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‘The Thing About Pam’ Review: Renée Zellweger’s True-Crime Cartoon

Adapting a "Dateline" podcast based on five "Dateline" reports, NBC's scripted limited series is a dark comic reenactment of one long, crude cover-up.

THE THING ABOUT PAM -- "She's a Good Friend" Episode 101 -- Pictured: Renée Zellweger as Pam Hupp  -- (Photo by: Skip Bolen/NBC)

Renée Zellweger in “The Thing About Pam”

Skip Bolen / NBC

When it comes to Pam Hupp — the small-town Missouri resident currently serving a life sentence for first-degree murder — no one thing defines her. And no one knows that better than the people at NBC. Just a periphery character in the 2014 “Dateline” report titled, “The House on Sumac Drive,” Hupp’s presence steadily grew as NBC News continued to investigate the death of Betsy Faria, resulting in four follow-up episodes over the next five years. The final entry, also titled “The Thing About Pam,” teed up “Dateline’s” first podcast, which is now the basis for NBC’s scripted limited series of the same name.

One could argue audiences can’t get enough of Hupp’s twisted tale — or, just as easily, that Jack Donaghy’s lessons in synergy have not been forgotten at the Peacock. Either way, the quantity of stories derived from one woman’s horrific actions necessitate varied takes on her motivation, her mindset, and her history. That Hupp never agreed to sit down with “Dateline” makes room for showrunner Jenny Klein’s adaptation to pull back the curtain on the elusive subject, and the cheeky episode titles — “She’s a Good Friend,” “She’s a Helper,” “She’s a Loving Daughter” — embrace the confounding complexities of this oft-discussed killer.

The series itself does not. While providing superficial nods to Pam’s grievances, “The Thing About Pam” repeatedly recedes into a one-note character study, a regression only emphasized by Renée Zellweger’s exaggerated lead performance. Pam Hupp is a villain. A bad, bad lady. A killer who loved twisting the knife long before she stabbed her best friend 55 times. If you’re looking for any further insight, look elsewhere. The thing about “The Thing About Pam” is that its main interest is making fun.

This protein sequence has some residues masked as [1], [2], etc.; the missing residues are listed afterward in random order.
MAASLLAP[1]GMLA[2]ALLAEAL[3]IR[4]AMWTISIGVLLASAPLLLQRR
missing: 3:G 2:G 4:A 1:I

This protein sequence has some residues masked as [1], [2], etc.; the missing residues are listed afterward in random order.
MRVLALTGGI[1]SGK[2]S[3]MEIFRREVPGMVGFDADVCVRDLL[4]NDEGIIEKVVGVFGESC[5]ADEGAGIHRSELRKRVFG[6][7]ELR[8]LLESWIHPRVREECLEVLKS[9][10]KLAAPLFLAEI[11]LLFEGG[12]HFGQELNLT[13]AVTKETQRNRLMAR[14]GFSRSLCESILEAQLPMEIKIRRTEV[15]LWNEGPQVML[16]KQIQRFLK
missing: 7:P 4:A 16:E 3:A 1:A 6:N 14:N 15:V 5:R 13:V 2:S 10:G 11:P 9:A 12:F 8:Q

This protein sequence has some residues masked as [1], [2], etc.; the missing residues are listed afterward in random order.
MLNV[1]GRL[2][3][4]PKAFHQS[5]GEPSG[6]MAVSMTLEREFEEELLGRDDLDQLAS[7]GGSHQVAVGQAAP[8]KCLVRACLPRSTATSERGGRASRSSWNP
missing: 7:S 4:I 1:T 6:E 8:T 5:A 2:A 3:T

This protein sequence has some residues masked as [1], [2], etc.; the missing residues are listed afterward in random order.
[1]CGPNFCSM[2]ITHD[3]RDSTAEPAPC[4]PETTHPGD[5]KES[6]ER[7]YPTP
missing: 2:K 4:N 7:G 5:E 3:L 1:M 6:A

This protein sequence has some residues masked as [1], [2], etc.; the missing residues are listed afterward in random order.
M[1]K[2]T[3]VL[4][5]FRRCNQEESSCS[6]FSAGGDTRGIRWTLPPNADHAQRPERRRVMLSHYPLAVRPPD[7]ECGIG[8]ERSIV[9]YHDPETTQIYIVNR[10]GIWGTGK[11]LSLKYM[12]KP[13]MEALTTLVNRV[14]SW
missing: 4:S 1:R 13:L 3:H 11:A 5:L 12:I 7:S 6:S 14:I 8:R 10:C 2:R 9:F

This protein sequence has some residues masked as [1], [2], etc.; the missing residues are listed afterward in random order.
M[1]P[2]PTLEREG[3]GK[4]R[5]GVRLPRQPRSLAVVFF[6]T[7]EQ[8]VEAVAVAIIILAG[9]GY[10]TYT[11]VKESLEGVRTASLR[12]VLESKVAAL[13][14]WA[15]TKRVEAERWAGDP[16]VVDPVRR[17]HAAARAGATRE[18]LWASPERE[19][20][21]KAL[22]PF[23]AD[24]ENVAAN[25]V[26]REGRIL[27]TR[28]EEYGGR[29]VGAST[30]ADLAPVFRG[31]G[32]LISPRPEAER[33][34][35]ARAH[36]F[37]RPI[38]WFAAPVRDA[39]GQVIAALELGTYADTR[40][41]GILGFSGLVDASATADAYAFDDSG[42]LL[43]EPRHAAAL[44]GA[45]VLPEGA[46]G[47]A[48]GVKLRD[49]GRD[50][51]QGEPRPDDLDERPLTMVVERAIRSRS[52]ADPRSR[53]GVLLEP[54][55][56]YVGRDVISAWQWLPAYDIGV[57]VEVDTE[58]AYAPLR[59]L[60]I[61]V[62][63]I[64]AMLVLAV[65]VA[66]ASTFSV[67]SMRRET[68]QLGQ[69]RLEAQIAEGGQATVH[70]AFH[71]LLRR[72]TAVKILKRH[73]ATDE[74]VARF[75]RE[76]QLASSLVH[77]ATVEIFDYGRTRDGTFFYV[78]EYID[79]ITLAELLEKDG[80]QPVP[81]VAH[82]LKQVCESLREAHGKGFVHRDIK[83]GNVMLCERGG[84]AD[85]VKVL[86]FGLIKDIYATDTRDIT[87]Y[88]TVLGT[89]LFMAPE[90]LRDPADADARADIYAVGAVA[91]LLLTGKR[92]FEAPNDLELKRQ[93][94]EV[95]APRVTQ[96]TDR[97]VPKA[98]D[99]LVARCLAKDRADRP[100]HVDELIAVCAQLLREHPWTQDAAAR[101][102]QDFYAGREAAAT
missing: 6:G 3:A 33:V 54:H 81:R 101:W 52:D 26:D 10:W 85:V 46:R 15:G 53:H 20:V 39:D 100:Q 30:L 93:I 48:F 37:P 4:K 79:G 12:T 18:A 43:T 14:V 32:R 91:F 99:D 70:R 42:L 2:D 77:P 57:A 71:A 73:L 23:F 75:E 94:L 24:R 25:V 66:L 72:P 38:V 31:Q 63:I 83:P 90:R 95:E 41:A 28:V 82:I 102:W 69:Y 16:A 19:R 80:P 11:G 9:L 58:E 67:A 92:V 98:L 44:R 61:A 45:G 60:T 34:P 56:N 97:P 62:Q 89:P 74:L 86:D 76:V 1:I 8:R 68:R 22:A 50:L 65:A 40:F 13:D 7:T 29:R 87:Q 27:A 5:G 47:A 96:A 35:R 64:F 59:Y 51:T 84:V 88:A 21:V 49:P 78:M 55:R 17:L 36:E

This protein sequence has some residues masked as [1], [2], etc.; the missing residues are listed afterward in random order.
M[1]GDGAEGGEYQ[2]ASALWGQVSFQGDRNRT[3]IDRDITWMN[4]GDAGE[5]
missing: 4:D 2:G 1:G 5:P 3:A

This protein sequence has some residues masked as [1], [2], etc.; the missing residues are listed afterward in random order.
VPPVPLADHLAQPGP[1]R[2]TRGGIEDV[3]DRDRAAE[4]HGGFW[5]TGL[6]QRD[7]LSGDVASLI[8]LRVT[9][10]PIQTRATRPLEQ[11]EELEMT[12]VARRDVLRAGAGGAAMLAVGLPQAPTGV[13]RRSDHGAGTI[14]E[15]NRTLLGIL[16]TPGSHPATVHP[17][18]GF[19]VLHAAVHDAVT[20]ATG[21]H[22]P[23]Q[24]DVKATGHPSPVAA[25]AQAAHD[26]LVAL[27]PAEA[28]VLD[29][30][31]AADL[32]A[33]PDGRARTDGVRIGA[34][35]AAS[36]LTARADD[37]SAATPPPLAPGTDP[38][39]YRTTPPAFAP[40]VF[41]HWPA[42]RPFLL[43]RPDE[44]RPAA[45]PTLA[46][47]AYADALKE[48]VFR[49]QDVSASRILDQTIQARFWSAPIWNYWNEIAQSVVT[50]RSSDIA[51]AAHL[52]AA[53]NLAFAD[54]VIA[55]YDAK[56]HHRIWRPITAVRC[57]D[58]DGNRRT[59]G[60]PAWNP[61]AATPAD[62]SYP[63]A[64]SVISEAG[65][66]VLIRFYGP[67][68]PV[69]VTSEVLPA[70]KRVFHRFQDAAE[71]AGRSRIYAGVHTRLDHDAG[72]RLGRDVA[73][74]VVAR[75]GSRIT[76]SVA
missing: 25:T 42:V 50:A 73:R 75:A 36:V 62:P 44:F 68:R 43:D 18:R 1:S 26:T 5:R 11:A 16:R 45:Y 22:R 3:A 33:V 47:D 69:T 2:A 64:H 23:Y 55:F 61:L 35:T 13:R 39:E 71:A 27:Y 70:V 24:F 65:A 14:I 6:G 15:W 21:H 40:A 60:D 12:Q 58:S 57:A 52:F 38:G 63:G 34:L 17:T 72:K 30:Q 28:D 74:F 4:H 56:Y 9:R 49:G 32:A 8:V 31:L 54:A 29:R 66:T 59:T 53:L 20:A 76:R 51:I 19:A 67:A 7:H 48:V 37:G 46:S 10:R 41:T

That inclination cuts both ways. Narrated by “Dateline’s” Keith Morrison, the series starts (as the news reports did) at the house on Sumac Drive, where Russ Faria (Glenn Fleshler) discovers the lifeless body of his wife, Betsy (Katy Mixon). Overwhelmed with grief, Russ calls 9-1-1 and can barely speak. He thinks she committed suicide, despite the multiple stab wounds; he doesn’t consider foul play until hours into a police interrogation; he doesn’t realize he’s a suspect until even later. But by then, the cops have narrowed their sights on Russ, even convincing the county prosecutor, Leah Askey (Judy Greer), that they’ve found their killer.

THE THING ABOUT PAM -- "She's a Star Witness" Episode 103 -- Pictured: (l-r) Renée Zellweger as Pam Hupp, Heather Magee as Judge Mennemeyer, Josh Duhamel as Joel Schwartz -- (Photo by: Skip Bolen/NBC)

Renée Zellweger and Josh Duhamel in “The Thing About Pam”

Skip Bolen / NBC

But the audience is told Russ isn’t the killer within the first few seconds of the series. Despite time jumps, flashbacks, and fantasy sequences, there’s no attempt to create a mystery around who actually killed Betsy. Her friend Pam is the last one to see her alive. Pam forces Betsy away from her mom and two daughters, demanding she’s the one to drive Betsy home. When they get there, Pam cajoles Betsy into leaving an alibi-friendly voicemail for Pam’s husband, and — after Betsy’s dead but before Russ finds her — she calls Betsy’s phone, knowing she can’t answer, while sitting right outside her house, pretending to worry about her friend.